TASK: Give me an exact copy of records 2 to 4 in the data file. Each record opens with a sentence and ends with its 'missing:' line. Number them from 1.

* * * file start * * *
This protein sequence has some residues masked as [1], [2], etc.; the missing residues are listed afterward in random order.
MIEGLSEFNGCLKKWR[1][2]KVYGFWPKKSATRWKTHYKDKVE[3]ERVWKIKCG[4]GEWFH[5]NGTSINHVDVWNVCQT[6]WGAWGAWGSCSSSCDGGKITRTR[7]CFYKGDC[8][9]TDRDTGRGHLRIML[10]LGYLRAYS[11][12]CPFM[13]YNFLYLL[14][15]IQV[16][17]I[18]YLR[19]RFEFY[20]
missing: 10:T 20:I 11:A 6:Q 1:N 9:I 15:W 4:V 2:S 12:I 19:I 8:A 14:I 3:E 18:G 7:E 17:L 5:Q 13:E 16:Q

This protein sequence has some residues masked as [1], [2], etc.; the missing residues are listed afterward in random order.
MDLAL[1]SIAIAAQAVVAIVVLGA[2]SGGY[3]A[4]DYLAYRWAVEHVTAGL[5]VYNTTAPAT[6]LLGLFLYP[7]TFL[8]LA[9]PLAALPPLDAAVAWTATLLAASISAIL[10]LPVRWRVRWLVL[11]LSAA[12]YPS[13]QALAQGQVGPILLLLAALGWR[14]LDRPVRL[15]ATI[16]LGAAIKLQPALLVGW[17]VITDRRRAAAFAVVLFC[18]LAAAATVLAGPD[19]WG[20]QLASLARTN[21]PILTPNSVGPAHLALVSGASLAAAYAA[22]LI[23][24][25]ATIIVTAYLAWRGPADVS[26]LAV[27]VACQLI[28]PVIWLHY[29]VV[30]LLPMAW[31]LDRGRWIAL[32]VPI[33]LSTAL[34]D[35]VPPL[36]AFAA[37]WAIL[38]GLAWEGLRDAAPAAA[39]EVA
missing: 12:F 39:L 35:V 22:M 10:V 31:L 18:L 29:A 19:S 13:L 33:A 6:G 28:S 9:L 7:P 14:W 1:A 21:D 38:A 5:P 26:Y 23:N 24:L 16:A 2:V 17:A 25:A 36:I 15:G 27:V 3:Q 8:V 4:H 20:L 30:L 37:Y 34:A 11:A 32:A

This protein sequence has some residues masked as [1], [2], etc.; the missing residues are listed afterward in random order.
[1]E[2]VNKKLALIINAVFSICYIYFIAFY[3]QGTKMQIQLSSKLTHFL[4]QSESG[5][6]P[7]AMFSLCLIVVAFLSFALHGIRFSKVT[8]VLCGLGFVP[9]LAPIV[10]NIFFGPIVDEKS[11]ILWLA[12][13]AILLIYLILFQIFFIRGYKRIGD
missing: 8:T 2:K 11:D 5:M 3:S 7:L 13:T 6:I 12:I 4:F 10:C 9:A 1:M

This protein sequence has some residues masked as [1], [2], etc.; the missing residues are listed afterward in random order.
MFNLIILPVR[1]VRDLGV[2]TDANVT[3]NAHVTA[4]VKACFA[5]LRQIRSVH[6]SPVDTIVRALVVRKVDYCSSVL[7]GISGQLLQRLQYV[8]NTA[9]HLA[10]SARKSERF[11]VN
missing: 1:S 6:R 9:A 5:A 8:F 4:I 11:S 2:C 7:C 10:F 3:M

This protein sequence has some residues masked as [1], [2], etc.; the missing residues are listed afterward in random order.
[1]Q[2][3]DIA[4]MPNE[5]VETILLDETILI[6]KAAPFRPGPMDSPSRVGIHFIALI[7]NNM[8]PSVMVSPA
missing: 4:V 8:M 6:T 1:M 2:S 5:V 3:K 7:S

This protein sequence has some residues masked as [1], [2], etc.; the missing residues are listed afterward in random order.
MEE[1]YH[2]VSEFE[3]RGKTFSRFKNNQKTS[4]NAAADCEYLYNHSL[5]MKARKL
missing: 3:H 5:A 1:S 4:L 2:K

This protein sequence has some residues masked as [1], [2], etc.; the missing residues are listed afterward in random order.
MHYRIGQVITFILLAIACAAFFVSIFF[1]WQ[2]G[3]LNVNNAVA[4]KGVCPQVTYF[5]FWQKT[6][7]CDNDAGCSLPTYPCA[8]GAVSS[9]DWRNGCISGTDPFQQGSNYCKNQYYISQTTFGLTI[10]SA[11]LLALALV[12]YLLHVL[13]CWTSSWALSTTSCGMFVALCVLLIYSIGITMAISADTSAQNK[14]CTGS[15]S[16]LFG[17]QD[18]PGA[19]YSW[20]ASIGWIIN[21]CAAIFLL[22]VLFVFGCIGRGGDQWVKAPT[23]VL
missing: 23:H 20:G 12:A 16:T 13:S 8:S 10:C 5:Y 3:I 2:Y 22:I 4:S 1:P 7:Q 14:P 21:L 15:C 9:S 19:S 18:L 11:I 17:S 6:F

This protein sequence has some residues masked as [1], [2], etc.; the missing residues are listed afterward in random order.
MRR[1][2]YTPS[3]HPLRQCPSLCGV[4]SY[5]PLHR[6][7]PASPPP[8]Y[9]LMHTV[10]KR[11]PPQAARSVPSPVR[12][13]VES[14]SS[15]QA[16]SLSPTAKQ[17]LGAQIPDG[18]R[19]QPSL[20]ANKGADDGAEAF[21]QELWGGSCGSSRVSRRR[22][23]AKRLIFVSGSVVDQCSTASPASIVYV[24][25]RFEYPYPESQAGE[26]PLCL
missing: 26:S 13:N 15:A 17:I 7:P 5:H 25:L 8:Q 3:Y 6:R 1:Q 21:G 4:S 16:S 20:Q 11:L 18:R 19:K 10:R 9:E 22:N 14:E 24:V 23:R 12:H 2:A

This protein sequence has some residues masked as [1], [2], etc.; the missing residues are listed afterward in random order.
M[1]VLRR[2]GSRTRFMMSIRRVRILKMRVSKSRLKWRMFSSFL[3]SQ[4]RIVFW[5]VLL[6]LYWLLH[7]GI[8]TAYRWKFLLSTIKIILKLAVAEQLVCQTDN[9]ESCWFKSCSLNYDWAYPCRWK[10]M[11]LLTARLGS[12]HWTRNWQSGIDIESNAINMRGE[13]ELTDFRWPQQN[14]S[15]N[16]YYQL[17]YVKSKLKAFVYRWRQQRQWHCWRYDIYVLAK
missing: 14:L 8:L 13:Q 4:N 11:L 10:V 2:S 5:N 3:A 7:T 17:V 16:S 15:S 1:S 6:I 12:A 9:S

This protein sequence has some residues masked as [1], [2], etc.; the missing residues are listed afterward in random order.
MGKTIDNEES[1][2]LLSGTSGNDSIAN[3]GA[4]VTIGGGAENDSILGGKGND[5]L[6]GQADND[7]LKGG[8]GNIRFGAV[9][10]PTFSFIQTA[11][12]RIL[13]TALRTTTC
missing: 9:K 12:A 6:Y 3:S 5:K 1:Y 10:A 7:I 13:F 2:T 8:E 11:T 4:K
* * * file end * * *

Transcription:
This protein sequence has some residues masked as [1], [2], etc.; the missing residues are listed afterward in random order.
MDLAL[1]SIAIAAQAVVAIVVLGA[2]SGGY[3]A[4]DYLAYRWAVEHVTAGL[5]VYNTTAPAT[6]LLGLFLYP[7]TFL[8]LA[9]PLAALPPLDAAVAWTATLLAASISAIL[10]LPVRWRVRWLVL[11]LSAA[12]YPS[13]QALAQGQVGPILLLLAALGWR[14]LDRPVRL[15]ATI[16]LGAAIKLQPALLVGW[17]VITDRRRAAAFAVVLFC[18]LAAAATVLAGPD[19]WG[20]QLASLARTN[21]PILTPNSVGPAHLALVSGASLAAAYAA[22]LI[23][24][25]ATIIVTAYLAWRGPADVS[26]LAV[27]VACQLI[28]PVIWLHY[29]VV[30]LLPMAW[31]LDRGRWIAL[32]VPI[33]LSTAL[34]D[35]VPPL[36]AFAA[37]WAIL[38]GLAWEGLRDAAPAAA[39]EVA
missing: 12:F 39:L 35:V 22:M 10:V 31:L 18:L 29:A 19:S 13:L 33:A 6:G 28:S 9:L 7:P 14:W 1:A 21:D 38:A 5:P 26:Y 23:N 24:L 16:A 2:V 17:A 25:A 36:I 15:G 27:V 3:Q 8:V 4:H 20:L 30:L 37:Y 34:A 11:A 32:A

This protein sequence has some residues masked as [1], [2], etc.; the missing residues are listed afterward in random order.
[1]E[2]VNKKLALIINAVFSICYIYFIAFY[3]QGTKMQIQLSSKLTHFL[4]QSESG[5][6]P[7]AMFSLCLIVVAFLSFALHGIRFSKVT[8]VLCGLGFVP[9]LAPIV[10]NIFFGPIVDEKS[11]ILWLA[12][13]AILLIYLILFQIFFIRGYKRIGD
missing: 8:T 2:K 11:D 5:M 3:S 7:L 13:T 6:I 12:I 4:F 10:C 9:A 1:M

This protein sequence has some residues masked as [1], [2], etc.; the missing residues are listed afterward in random order.
MFNLIILPVR[1]VRDLGV[2]TDANVT[3]NAHVTA[4]VKACFA[5]LRQIRSVH[6]SPVDTIVRALVVRKVDYCSSVL[7]GISGQLLQRLQYV[8]NTA[9]HLA[10]SARKSERF[11]VN
missing: 1:S 6:R 9:A 5:A 8:F 4:I 11:S 2:C 7:C 10:F 3:M